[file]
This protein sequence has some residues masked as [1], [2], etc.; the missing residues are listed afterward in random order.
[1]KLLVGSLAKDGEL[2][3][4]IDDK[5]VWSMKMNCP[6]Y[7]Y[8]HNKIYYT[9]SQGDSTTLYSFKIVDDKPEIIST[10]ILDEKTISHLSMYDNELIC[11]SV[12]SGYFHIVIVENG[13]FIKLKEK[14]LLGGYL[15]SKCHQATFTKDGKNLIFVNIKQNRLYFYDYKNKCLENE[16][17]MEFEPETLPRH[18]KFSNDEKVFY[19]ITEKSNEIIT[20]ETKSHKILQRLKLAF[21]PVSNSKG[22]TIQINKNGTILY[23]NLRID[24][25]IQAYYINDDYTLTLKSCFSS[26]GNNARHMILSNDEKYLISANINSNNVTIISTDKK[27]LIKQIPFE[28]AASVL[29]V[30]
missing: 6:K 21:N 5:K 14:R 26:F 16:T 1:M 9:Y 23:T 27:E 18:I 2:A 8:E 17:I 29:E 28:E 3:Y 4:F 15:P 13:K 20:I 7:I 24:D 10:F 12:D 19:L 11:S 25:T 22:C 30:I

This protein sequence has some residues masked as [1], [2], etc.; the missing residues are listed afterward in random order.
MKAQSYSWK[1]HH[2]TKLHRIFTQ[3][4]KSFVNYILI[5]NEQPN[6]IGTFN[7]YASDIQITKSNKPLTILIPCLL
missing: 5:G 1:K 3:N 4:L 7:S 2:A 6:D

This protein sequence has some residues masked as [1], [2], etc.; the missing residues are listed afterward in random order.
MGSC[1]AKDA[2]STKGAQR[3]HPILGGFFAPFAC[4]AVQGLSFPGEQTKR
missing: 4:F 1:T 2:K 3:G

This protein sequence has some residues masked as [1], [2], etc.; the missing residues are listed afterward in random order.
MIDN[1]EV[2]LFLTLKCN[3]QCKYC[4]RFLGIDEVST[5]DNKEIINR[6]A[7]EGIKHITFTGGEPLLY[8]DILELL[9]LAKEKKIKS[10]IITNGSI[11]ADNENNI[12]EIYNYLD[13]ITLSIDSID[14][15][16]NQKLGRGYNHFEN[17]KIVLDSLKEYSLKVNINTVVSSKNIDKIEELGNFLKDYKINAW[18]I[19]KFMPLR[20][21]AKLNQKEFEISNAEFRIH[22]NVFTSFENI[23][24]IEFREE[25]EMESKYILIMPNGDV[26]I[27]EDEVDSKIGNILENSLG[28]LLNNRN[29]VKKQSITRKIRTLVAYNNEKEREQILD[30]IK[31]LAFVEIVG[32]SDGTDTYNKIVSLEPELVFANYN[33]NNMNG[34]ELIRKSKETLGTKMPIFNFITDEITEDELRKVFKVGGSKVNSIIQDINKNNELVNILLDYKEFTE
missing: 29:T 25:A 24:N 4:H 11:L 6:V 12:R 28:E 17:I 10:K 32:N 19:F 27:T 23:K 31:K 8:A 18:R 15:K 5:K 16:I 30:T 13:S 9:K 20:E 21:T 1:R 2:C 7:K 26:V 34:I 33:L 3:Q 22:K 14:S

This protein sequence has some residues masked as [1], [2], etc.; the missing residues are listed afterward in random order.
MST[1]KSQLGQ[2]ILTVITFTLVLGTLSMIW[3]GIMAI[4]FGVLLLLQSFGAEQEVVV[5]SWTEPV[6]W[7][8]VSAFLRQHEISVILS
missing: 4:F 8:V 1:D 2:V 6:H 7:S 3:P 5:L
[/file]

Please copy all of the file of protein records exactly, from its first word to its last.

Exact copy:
This protein sequence has some residues masked as [1], [2], etc.; the missing residues are listed afterward in random order.
[1]KLLVGSLAKDGEL[2][3][4]IDDK[5]VWSMKMNCP[6]Y[7]Y[8]HNKIYYT[9]SQGDSTTLYSFKIVDDKPEIIST[10]ILDEKTISHLSMYDNELIC[11]SV[12]SGYFHIVIVENG[13]FIKLKEK[14]LLGGYL[15]SKCHQATFTKDGKNLIFVNIKQNRLYFYDYKNKCLENE[16][17]MEFEPETLPRH[18]KFSNDEKVFY[19]ITEKSNEIIT[20]ETKSHKILQRLKLAF[21]PVSNSKG[22]TIQINKNGTILY[23]NLRID[24][25]IQAYYINDDYTLTLKSCFSS[26]GNNARHMILSNDEKYLISANINSNNVTIISTDKK[27]LIKQIPFE[28]AASVL[29]V[30]
missing: 6:K 21:N 5:K 14:R 26:F 16:T 1:M 9:Y 23:T 27:E 18:I 2:A 8:E 17:I 29:E 28:E 3:Y 4:F 15:P 13:K 20:I 7:I 24:D 10:F 12:D 19:L 11:S 25:T 22:C 30:I

This protein sequence has some residues masked as [1], [2], etc.; the missing residues are listed afterward in random order.
MKAQSYSWK[1]HH[2]TKLHRIFTQ[3][4]KSFVNYILI[5]NEQPN[6]IGTFN[7]YASDIQITKSNKPLTILIPCLL
missing: 5:G 1:K 3:N 4:L 7:S 2:A 6:D

This protein sequence has some residues masked as [1], [2], etc.; the missing residues are listed afterward in random order.
MGSC[1]AKDA[2]STKGAQR[3]HPILGGFFAPFAC[4]AVQGLSFPGEQTKR
missing: 4:F 1:T 2:K 3:G

This protein sequence has some residues masked as [1], [2], etc.; the missing residues are listed afterward in random order.
MIDN[1]EV[2]LFLTLKCN[3]QCKYC[4]RFLGIDEVST[5]DNKEIINR[6]A[7]EGIKHITFTGGEPLLY[8]DILELL[9]LAKEKKIKS[10]IITNGSI[11]ADNENNI[12]EIYNYLD[13]ITLSIDSID[14][15][16]NQKLGRGYNHFEN[17]KIVLDSLKEYSLKVNINTVVSSKNIDKIEELGNFLKDYKINAW[18]I[19]KFMPLR[20][21]AKLNQKEFEISNAEFRIH[22]NVFTSFENI[23][24]IEFREE[25]EMESKYILIMPNGDV[26]I[27]EDEVDSKIGNILENSLG[28]LLNNRN[29]VKKQSITRKIRTLVAYNNEKEREQILD[30]IK[31]LAFVEIVG[32]SDGTDTYNKIVSLEPELVFANYN[33]NNMNG[34]ELIRKSKETLGTKMPIFNFITDEITEDELRKVFKVGGSKVNSIIQDINKNNELVNILLDYKEFTE
missing: 29:T 25:A 24:N 4:H 11:L 6:V 12:R 28:E 17:I 10:K 32:N 19:F 27:T 23:K 31:K 8:A 18:R 15:K 5:K 16:I 30:T 13:S 9:K 20:E 21:T 1:R 2:C 7:K 26:V 34:I 33:L 3:Q 22:K 14:S

This protein sequence has some residues masked as [1], [2], etc.; the missing residues are listed afterward in random order.
MST[1]KSQLGQ[2]ILTVITFTLVLGTLSMIW[3]GIMAI[4]FGVLLLLQSFGAEQEVVV[5]SWTEPV[6]W[7][8]VSAFLRQHEISVILS
missing: 4:F 8:V 1:D 2:V 6:H 7:S 3:P 5:L